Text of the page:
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Oecologia. 2010 Jun;163(2):415-23. doi: 10.1007/s00442-010-1590-8. Epub 2010 Mar 6.

Experimental field test of spatial variation in rodent predation of nuts relative to distance and seed density.

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Instituto de Ecología Regional-CONICET (National Council of Scientific and Technical Research), Universidad Nacional de Tucumán, CC 34, 4107, Yerba Buena, Tucumán, Argentina.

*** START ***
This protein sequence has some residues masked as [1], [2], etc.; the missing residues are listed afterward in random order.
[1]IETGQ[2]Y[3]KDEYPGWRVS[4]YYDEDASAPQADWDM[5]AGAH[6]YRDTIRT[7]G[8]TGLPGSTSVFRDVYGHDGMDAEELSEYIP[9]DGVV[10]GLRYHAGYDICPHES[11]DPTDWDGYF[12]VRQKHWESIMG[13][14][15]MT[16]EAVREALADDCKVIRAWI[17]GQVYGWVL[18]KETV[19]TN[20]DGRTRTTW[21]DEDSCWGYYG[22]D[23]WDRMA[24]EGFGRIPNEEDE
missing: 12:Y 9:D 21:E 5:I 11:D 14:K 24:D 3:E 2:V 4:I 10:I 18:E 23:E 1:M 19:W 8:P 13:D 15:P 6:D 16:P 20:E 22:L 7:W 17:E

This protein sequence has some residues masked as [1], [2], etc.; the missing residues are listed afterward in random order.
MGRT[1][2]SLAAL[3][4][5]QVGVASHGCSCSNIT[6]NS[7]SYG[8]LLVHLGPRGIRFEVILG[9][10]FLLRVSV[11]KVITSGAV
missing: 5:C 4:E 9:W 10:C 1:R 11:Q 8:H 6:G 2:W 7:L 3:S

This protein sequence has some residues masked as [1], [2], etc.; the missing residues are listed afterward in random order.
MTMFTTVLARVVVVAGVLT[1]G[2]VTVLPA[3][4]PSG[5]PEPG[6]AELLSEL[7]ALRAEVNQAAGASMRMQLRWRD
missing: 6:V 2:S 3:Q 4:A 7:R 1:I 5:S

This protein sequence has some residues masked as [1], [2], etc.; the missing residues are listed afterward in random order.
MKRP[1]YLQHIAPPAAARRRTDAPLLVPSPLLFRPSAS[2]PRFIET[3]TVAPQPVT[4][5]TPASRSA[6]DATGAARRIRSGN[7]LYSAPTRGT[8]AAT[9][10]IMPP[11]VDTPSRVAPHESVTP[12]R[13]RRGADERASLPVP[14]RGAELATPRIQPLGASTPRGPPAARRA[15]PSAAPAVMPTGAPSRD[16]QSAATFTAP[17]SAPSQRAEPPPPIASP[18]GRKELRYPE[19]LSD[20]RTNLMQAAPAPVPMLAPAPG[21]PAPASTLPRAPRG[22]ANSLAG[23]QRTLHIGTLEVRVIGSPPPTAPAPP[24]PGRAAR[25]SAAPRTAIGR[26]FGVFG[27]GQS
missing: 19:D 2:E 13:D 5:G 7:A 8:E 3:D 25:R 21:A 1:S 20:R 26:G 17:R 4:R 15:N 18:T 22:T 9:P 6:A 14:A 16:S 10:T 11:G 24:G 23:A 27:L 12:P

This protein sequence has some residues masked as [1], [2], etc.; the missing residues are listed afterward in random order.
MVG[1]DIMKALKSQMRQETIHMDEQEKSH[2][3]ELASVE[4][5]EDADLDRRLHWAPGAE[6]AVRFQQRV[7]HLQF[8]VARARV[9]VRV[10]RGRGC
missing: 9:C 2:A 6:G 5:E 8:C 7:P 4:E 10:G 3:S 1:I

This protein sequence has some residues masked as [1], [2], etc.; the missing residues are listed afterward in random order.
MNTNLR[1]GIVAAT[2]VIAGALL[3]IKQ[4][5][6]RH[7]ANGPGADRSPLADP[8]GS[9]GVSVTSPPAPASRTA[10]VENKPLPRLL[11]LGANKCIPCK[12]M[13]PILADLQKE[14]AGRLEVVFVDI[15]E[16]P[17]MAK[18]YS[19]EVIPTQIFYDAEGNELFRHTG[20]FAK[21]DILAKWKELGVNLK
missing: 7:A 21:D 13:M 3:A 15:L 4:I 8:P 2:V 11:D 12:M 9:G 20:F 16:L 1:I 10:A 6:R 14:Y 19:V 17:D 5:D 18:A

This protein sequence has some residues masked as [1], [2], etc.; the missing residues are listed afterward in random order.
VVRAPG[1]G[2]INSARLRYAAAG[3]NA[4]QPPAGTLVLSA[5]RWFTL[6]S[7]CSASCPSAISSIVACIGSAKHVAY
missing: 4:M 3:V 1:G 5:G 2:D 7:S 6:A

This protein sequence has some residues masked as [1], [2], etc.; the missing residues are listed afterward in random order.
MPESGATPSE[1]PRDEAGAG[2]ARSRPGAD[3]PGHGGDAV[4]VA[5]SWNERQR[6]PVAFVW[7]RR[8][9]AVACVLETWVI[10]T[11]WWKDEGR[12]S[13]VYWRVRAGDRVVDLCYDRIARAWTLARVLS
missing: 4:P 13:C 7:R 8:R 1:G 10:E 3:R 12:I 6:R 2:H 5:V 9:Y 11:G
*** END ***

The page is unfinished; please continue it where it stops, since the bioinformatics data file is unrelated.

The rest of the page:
The spatial context in which seed predation occurs may modify the spatial structure of recruitment generated by seed dispersal. The Janzen-Connell (J-C) model predicts that granivores will exert greater pressure on the parent plant or at those sites where the density of dispersed seeds is higher. We have investigated how the probability of post-dispersal survival of Juglans australis varies with nut density across a hierarchy of spatial scales. We experimentally evaluated the survival of 3,120 nuts at three spatial scales: meso-scale (<or=1.5 ha), as forest sites with two densities of fruiting J. australis individuals; intermediate scale (<0.2 ha), as individual trees with two experimental crop sizes; small scale (<0.1 m(2)), as microsites with two factors (number of nuts and distance from source). Nut removal coincided with seed predation, a condition that allowed us to test the density-dependent seed predation hypothesis. We found that the probability of nut survival was greater at forest sites with higher J. australis density. Nut survival was not affected by nut density in the seed shadow of individual specimens: at sites where J. australis density was greater, the proportion of surviving nuts did not differ between microsites located at different distances from the parent plant, but it was greater at microsites with greater initial nut density. Nut survival depended on the scale at which rodents responded to nut density, being negatively density dependent at the meso-scale and spatially random at intermediate and small scales. At the meso-scale, excess nut supply increased the probability of nut survival, which is in agreement with a model of granivore satiation near the seed source. Rodent satiation at the meso-scale may favour maintenance of sites with high J. australis density, where individual trees may have greater probabilities of passing their genes onto the next stage of the dispersal cycle.

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